Fossils Of 65-Foot ‘Giant Sea Monster’ Discovered From Swiss Alps Switzerland Suggest Ichthyosaur Marine Reptile Is The Largest Animal To Exist

Archaeologists from the University of Zurich unearth 205-million-year-old fossils of a giant sea monster 9,000 feet (2,700 meters) above sea level in the Swiss Alps. According to MailOnline, the marine monster grew to a length of 65 feet (20 meters) and weighed 80 tons, making it the largest animal that ever lived.

The team found the teeth, ribs, and vertebrae of the giant sea monster, representing three different ichthyosaurs. The huge reptiles used to swim in Panthalassa, which is an ocean that surrounds the supercontinent Pangea in Late Triassic.

Largest Animal That Ever Lived

Among all the fossils the team unearthed, the teeth are the most notable as its root is twice the size of the largest aquatic dinosaur’s tooth ever found, which also belonged to a 50-foot ichthyosaur. Lead author Dr. Martin Sandler from the University of Bonn said that “bigger is always better” noting that a large body size has selective advantage.

He pointed out that there were only three animal groups that weighed larger than the 10-20-metric tons — long-necked dinosaurs, the whales, and the giant ichthyosaurs from the Late Triassic.

University of Zurich’s Palaeontological Institute and Museum retired curator Dr. Heainz Furrer, who is part of the team, was thrilled about the discovery and said that this could be the world’s longest ichthyosaur, with the thickest tooth and largest trunk vertebra ever discovered in Europe. The massive creature used to swim into the shallow seas of the Tethys on the eastern side of Pangea.

As Sci-News reported, the team found the fossils of the three giant ichthyosaurs from the Kössen Formation in the eastern Swiss Alps. They found that the two sets of skeletal remains are two different species of Shastasaurus-like ichthyosaurs.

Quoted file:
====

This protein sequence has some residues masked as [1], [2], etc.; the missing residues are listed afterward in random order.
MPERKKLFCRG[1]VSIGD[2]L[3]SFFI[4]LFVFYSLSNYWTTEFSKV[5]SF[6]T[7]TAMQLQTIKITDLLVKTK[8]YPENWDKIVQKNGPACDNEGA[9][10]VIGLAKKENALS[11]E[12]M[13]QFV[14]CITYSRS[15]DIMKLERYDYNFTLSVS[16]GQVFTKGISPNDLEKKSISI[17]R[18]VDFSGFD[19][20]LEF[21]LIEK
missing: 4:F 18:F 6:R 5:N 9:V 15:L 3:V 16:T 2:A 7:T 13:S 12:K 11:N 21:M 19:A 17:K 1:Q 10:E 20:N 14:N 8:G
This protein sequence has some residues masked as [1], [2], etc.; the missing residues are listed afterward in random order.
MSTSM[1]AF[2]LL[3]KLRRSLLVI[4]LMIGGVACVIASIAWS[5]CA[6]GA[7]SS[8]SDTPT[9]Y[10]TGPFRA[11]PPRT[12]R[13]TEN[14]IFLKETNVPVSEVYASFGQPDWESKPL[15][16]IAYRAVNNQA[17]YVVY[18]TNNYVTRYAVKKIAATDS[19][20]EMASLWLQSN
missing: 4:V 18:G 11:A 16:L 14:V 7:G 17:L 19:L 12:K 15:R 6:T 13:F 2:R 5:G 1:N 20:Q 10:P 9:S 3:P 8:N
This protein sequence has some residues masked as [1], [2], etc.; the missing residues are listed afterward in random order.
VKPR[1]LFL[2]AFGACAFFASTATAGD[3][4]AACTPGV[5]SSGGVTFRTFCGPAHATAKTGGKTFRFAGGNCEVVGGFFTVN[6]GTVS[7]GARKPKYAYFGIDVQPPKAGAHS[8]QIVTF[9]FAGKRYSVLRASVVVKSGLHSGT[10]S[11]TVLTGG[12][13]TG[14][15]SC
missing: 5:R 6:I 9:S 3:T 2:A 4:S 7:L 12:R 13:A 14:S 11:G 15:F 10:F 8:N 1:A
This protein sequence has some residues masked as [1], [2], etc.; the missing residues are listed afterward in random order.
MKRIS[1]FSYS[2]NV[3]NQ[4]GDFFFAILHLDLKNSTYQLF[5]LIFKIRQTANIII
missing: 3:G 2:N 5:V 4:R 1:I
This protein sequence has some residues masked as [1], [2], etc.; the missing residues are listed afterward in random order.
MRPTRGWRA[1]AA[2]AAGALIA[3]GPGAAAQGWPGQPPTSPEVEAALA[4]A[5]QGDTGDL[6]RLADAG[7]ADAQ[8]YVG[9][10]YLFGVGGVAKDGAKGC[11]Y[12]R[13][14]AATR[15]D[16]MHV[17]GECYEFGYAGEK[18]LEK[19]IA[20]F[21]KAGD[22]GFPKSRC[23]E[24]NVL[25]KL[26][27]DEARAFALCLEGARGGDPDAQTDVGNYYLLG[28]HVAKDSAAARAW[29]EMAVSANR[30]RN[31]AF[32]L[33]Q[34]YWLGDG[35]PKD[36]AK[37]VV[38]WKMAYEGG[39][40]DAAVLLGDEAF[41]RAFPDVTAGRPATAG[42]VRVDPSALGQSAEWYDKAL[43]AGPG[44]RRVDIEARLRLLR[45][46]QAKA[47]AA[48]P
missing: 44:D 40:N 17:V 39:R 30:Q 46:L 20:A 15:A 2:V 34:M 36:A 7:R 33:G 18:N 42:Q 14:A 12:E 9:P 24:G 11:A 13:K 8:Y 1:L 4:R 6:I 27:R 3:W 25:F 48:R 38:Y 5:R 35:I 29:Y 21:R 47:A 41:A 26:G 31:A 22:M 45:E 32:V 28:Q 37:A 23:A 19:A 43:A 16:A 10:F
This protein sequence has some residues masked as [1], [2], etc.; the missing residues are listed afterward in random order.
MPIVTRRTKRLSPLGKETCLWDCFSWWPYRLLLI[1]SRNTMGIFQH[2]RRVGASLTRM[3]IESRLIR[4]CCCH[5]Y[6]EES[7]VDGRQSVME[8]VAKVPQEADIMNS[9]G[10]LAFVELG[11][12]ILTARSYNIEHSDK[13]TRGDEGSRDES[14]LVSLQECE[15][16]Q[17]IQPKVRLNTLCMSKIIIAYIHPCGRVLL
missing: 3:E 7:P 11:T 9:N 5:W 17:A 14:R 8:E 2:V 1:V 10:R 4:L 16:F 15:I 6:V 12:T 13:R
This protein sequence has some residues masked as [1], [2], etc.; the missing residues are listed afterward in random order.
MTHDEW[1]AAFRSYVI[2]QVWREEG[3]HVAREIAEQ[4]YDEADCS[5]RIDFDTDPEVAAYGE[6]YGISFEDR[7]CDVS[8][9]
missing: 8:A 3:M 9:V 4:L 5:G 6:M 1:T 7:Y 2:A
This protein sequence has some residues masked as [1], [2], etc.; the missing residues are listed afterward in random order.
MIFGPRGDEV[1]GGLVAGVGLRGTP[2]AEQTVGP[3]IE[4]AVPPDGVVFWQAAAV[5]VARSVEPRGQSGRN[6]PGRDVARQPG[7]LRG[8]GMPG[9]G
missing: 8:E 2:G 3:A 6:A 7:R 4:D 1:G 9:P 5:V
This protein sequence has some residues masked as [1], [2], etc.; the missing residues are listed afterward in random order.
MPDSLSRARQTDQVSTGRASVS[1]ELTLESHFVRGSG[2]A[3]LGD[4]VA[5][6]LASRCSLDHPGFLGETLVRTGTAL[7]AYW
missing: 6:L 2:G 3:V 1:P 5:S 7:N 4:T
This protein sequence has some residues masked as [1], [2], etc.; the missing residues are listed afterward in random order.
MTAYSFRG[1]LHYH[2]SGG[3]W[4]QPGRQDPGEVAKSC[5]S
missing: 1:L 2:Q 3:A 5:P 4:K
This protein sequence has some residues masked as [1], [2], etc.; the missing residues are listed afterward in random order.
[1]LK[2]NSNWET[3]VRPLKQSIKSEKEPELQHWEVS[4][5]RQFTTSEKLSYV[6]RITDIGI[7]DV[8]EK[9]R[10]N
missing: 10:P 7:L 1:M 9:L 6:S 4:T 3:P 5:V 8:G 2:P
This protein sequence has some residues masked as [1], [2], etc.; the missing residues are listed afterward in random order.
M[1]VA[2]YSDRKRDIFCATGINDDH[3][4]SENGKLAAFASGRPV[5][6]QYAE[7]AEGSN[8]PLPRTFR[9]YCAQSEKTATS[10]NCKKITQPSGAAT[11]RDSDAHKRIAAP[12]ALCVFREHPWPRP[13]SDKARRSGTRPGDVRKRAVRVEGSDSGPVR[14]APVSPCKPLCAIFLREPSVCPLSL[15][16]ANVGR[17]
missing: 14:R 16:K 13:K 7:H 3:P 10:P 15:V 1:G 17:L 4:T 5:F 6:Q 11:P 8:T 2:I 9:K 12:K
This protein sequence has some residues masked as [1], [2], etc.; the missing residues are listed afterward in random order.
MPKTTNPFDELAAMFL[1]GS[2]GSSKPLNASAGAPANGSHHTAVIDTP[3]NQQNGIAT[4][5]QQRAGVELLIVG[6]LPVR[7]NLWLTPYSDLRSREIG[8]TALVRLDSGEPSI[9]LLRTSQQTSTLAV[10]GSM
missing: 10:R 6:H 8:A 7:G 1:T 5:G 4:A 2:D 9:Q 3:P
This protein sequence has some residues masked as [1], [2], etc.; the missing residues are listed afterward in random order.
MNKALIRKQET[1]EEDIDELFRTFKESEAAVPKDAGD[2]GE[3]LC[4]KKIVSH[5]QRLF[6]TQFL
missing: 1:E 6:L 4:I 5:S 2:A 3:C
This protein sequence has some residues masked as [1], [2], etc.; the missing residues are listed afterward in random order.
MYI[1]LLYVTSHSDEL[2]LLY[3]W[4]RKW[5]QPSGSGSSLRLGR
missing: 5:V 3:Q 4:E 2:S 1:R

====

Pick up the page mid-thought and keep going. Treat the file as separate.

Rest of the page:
The larger and younger specimen may have been as big as the Shastasauru sikkanniensis, which is 69 feet (21 meters long), and the smaller is nearly the same size as the Shonisaurus popularise, which is 49 feet (15 meters long).

The team discussed their findings in full in their study, titled “Giant Late Triassic Ichthyosaurs From the Kössen Formation of the Swiss Alps and Their Paleobiological Implications,” published in the Journal of Vertebrate Paleontology.

Brief Description of Ichthyosaur

The term ichthyosaur is a Greek word that means fish lizard and is used to describe giant marine reptiles that look like fish and dolphins with an elongated snout like a crocodile, according to New World Encyclopedia. These sea creatures lived in the Mesozoic era, the same time when dinosaurs ruled the land.

Early ichthyosaurs were more slender and lizard-like. However, they evolved and eventually looked more like fish with dorsal fins and tail fluke. Previous findings show that these marine animals could grow up to four meters, but the recent fossils found in the Swiss Alps reveal that they can grow up to 20 meters.

Scientists believe that ichthyosaurs were land reptiles that moved back to the water during the middle Triassic period. They were practically abundant in the Jurassic period until the plesiosaurs replaced them in the Cretaceous Period.

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